The SPARQL queries with bound objects in triple patterns are directly executed by scanning the corresponding subtables for that objects thus reducing the data scan space and hence access time. Hence, MuSe helps in improving the SPARQL query performance by providing apt storage model according to the different types of triple patterns in the query. For each subtable scanned corresponding to the predicate the subject entries in the subtable are retrieved as intermediate results for the triple pattern. Depending upon the triple patterns in a SPARQL query, the number of subtables and VP tables required to be accessed may vary.

The intermediate results of each triple pattern are joined internally by the Pig query and stored on HDFS to be later retrieved by the user. The purpose of each triple pattern in a SPARQL query is to find the value of variables denoted by (“?”) in the triple patterns. MuSe executes each triple pattern in the SPARQL query as a sub-query so these subqueries are executed as a series of triple pattern matching operations. Thus, variables in each triple pattern are retrieved by matching bindings with the input or stored RDF dataset. The triple pattern matching algorithm used for SPARQL query processing in MuSe is shown in Algorithm 2.

Table 1 Time and Space complexities of Algorithm 1 and 2

In case, the predicate is a variable (that is an uncommon scenario) then the entire input file (in N-Triples format stored on HDFS) will be scanned to generate intermediate results for the triple pattern in the query. For taking the original input file as the source we only need to modify the translation process in the way the triple patterns are treated in MuSe storage model. This is quite a time consuming process and degrades SPARQL query performance. But according to our assumption the triple pattern in SPARQL queries have a bounded predicate so this scenario is unlikely to happen. The object subtable will be retrieved after accessing the predicate table by matching predicate of a triple pattern with the name of each VP table on the HDFS. After this, the object in that triple pattern will be matched with the subtables in the previously matched VP table. The reason to choose object-based subtables in Level II of MuSe is that in a RDF dataset the number of distinct objects is less than the number of distinct subjects. So, if we choose a subject-based subtable scheme then these subtables would be quite large in number and would be diffcult to handle. Also, the bounded predicate-object pair is more common in the SPARQL queries than subject–object pair. For example. the star-shaped queries have variable subjects in each triple pattern.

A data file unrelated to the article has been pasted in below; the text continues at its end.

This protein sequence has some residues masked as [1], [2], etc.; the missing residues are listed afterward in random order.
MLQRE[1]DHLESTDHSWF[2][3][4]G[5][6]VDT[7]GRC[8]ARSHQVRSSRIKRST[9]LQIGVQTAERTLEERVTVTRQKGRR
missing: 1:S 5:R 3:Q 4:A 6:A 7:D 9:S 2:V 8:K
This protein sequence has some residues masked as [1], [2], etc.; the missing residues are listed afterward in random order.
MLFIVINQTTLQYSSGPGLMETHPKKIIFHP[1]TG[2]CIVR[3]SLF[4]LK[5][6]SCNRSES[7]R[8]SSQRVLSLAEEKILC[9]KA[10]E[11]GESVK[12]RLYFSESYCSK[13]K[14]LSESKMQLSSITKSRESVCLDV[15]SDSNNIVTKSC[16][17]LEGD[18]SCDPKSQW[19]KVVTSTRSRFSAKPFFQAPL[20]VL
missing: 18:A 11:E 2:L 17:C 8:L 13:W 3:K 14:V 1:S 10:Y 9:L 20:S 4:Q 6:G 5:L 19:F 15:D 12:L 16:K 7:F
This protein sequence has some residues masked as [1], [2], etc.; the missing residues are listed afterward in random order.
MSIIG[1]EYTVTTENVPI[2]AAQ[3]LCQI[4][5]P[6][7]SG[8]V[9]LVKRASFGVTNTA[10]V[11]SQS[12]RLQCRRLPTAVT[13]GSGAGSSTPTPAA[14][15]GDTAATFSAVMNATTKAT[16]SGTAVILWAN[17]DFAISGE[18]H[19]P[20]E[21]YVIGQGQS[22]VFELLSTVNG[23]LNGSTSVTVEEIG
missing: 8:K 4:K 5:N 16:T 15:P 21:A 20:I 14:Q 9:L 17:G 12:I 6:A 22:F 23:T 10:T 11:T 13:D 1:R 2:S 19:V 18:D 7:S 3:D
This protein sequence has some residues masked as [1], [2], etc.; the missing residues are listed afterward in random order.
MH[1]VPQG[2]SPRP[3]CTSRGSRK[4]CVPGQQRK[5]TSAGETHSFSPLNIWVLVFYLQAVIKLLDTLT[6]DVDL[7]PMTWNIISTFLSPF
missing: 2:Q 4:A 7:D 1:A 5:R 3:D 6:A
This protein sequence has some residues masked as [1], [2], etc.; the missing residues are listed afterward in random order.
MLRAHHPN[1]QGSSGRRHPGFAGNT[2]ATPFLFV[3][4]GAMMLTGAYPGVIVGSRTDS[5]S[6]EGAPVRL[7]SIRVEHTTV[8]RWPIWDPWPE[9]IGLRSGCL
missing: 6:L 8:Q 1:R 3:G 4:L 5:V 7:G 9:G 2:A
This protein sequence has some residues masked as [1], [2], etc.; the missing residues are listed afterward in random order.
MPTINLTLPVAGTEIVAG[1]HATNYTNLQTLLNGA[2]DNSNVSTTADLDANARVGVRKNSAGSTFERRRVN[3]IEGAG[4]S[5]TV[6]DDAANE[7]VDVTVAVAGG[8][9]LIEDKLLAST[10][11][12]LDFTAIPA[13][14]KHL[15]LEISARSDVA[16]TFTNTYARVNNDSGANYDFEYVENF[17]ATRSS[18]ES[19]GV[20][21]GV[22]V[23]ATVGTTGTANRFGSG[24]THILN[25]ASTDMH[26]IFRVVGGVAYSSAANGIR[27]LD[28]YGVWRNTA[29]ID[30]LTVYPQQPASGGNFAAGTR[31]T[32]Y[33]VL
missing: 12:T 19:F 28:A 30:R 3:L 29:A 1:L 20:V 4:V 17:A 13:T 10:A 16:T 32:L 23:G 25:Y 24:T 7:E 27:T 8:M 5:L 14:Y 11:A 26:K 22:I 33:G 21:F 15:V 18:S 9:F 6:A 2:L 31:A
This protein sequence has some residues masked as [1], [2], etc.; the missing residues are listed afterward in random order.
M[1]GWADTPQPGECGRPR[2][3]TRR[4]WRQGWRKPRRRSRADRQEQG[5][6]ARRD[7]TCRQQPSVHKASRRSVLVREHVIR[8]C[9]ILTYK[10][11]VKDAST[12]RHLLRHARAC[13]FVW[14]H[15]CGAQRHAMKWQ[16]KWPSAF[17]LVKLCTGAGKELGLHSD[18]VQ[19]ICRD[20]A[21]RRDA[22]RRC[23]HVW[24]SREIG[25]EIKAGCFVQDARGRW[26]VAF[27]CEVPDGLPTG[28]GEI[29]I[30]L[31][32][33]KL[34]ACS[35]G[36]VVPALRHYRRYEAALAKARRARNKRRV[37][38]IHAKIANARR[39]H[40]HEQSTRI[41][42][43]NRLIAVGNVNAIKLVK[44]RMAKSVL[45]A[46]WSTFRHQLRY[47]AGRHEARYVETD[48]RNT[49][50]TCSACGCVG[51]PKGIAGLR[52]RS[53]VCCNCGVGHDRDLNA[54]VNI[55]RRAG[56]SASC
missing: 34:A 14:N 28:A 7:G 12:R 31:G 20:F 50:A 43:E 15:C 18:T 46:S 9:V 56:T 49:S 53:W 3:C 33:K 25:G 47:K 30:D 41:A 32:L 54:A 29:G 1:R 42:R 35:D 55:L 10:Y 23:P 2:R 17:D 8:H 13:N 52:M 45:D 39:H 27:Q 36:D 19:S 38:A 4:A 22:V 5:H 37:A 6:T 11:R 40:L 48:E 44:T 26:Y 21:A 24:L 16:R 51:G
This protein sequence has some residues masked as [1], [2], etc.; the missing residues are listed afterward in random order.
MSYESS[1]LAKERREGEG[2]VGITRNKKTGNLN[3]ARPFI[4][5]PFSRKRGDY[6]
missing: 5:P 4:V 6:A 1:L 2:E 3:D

The space complexity of Algorithm 2, depends on intermediate results (IR) generated by each triple pattern on the input query. Thus, if there are ‘i’ triple patterns in the query then its space complexity is O(IR-size\(_1\)+IR-size\(_2\)+....+IR-size\(_i\)). Time complexity of this algorithm depends on the time required for scanning P tables and P-O subtables for processing each triple pattern of the query. In best case, MuSe triple pattern matching algorithm needs to scan ‘ij’ subtables so best case time complexity is O(ij). While, in average case it needs to scan ‘i’ tables as well as ‘ij’ subtables so average case time complexity is O(i+ij). In worst case, entire RDF dataset file needs to be scanned. Thus, worst case time complexity is O(I). The complexities of Algorithms 1 and 2 are summarized in Table 1.

figureb
figurec

Results and discussion

In this section, we discuss the experiments conducted on different large scale RDF datasets to test the performance of MuSe. We have carried out extensive experiments on two popular RDF benchmark datasets i.e. LUBM and WatDiv to verify the efficiency and scalability of MuSe and compared it with the state-of-the-art SHARD and PigSPARQL frameworks. MuSe is also compared with a hybrid partitioning technique; HyPSo. HyPSo partitions the Big RDF data and stores this partitioned Big RDF Data on HDFS. All large scale RDF data input from the user and transformed with MuSe is stored on the Hadoop Distributed File System (HDFS).

Experimental setup and datasets

Our experiments are conducted on a cluster of 4 machines each equipped with 16GB RAM, 2TB of disk space and Intel\(\circledR\) Xeon(R) E3-1220 v6 processor. The cluster runs Hadoop 2.9.0 with Pig 0.17.0 on Ubuntu 16.04 LTS operating system. The Lehigh University Benchmark (LUBM) dataset and Waterloo SPARQL Diversity Test Suite (WatDiv) v0.6 are used in our experiments. The WatDiv dataset is generated from WatDiv binary given in the test suite. WatDiv dataset generated from its model file is in the N-Triples format. We can specify the scale factor for setting the number of triples that need to be generated for eg. a scale factor of 1 approximately generates 100K triples. In our experiments we generate four WatDiv datasets containing approximately 10, 100, 200 and 400 million triples respectively as given in Table 2. The LUBM data generator class is used for generating datasets of 10, 50, 100 and 1000 universities and the random seed value is taken as 0 for data generation. In our evaluation, LUBM (n) means a LUBM dataset with n number of universities. The statistics of these datasets used in our evaluation are given in Table 2. The dataset generated from LUBM data generator is in OWL format. This data is converted into N-Triples format using the rdfcat toolkit provided by Jena. We have used ten LUBM queries for our evaluation as listed in Appendix. Among these ten tested queries, Q1, Q3, Q4 and Q6 are the complex SPARQL queries. The star-shaped LUBM queries are Q2, Q7, Q8, Q9 and Q10. And Q5, is a simple query having a small input.